The same holds true for Jackson, who possesses playoff experience with the World Series champion St. Louis Cardinals last season but has posted a 7.47 earned run average for the Nationals in September. Jackson has been a stead and reliable starter this season and the team will need more of his early season work if this team expects to contend.
Lack of offensive consistency
In the postseason, quality pitching is capable of shutting down even the most potent offenses in baseball; and over this weekend, the Atlanta Braves allowed just six runs on 19 hits (a .229 batting average). In the 12 September games prior the Nationals had been hitting the ball well, scoring an average of 5.8 runs, good for a two run margin of victory and accounting for nine wins prior to the Atlanta series.
Make no mistake; the Washington Nationals possess many streak hitters whose bats can get cold as quickly as they got hot. With teams like the Dodgers, Cardinals, and Phillies on the schedule, there is some solid pitching ahead that will look to keep the Nationals off base.
Fortunately for Washington, the starters that the team is projected to face over the six-game home stand have a combined record of 48-44 and an earned run average of 3.93. Unlike the Braves who ran out top tier quality pitching, the next six games present an opportunity for the Nationals' offense to get back on track.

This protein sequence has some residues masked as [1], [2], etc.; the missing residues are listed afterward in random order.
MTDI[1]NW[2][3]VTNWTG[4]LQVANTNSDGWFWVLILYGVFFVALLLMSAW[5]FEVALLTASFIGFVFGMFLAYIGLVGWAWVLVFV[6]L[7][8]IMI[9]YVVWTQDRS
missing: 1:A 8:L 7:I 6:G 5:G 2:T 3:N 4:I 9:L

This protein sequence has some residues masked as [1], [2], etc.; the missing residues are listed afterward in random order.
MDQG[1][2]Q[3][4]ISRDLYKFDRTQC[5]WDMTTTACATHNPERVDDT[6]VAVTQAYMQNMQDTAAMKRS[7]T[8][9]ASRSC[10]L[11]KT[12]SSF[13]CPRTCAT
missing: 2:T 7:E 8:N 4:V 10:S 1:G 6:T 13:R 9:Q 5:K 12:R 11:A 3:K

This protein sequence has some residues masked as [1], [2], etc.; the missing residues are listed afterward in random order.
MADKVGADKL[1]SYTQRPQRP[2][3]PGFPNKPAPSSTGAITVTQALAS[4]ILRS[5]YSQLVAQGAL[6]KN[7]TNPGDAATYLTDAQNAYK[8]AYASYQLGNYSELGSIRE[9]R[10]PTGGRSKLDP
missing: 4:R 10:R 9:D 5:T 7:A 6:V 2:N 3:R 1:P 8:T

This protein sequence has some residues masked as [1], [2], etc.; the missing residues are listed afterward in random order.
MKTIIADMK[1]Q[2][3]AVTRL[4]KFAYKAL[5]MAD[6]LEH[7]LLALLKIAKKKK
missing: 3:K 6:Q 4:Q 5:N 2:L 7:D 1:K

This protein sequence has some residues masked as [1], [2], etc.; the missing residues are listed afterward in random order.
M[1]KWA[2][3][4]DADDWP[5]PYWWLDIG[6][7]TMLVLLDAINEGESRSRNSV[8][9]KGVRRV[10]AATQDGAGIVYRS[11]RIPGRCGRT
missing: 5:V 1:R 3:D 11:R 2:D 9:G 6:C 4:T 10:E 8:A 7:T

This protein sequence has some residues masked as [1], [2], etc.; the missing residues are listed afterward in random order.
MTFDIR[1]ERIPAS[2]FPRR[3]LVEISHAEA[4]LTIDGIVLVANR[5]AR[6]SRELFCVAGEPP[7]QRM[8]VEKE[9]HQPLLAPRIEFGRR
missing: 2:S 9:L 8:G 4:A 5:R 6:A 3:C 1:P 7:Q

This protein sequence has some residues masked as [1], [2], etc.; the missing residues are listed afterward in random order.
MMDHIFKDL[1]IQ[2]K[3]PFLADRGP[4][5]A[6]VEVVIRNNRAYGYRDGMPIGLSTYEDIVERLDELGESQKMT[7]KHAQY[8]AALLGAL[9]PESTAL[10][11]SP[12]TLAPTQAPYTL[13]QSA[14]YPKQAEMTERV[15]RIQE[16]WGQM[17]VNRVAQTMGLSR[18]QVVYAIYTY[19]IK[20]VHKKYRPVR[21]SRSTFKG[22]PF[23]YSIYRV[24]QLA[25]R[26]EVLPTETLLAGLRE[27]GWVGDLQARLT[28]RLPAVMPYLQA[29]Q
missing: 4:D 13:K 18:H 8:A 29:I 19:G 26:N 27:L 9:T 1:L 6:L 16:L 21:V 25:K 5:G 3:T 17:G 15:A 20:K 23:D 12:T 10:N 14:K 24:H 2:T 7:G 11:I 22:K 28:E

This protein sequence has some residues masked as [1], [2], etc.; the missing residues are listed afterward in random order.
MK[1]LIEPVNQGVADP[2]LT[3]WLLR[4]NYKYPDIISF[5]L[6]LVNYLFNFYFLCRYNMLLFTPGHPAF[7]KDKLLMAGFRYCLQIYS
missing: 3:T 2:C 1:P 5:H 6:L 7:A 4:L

At the start of the season, I had projected the Nationals to have a winning record but come up short in making the postseason. From the season's early games, I saw a different team on the field, one that appears to have gone from building a contending team to becoming contenders in their own right.
Throughout this season, the Nationals have risen to every challenge presented to them; each time responding to each instance of losing multiple games in a row with a winning streak. This approach all year has resulted in Washington to be the only team in baseball to have a winning record each month of the 2012 campaign. After all that this team has accomplished this year, there is not reason to believe that this team is on the precipice of a season-threatening slump.
Although Strasburg's appearance in the rotation would have given me a greater sense of confidence, I still see this team as being on equal footing with any in baseball. If the team can look past this past weekend's series and look ahead to winning each of their remaining series, they will secure the National League's best record and be poised to make a deep postseason run.
The fact that I am associating the Washington Nationals and playoffs in the same sentence should be satisfying enough for now, but this team has elevated my hopes and expectations that their many more winning days are ahead.
Scott Duhaime has been a devoted fan of the Washington Nationals (formerly Montreal Expos) for over 30 years.
Follow Scott on Twitter: @Scott_Duhaime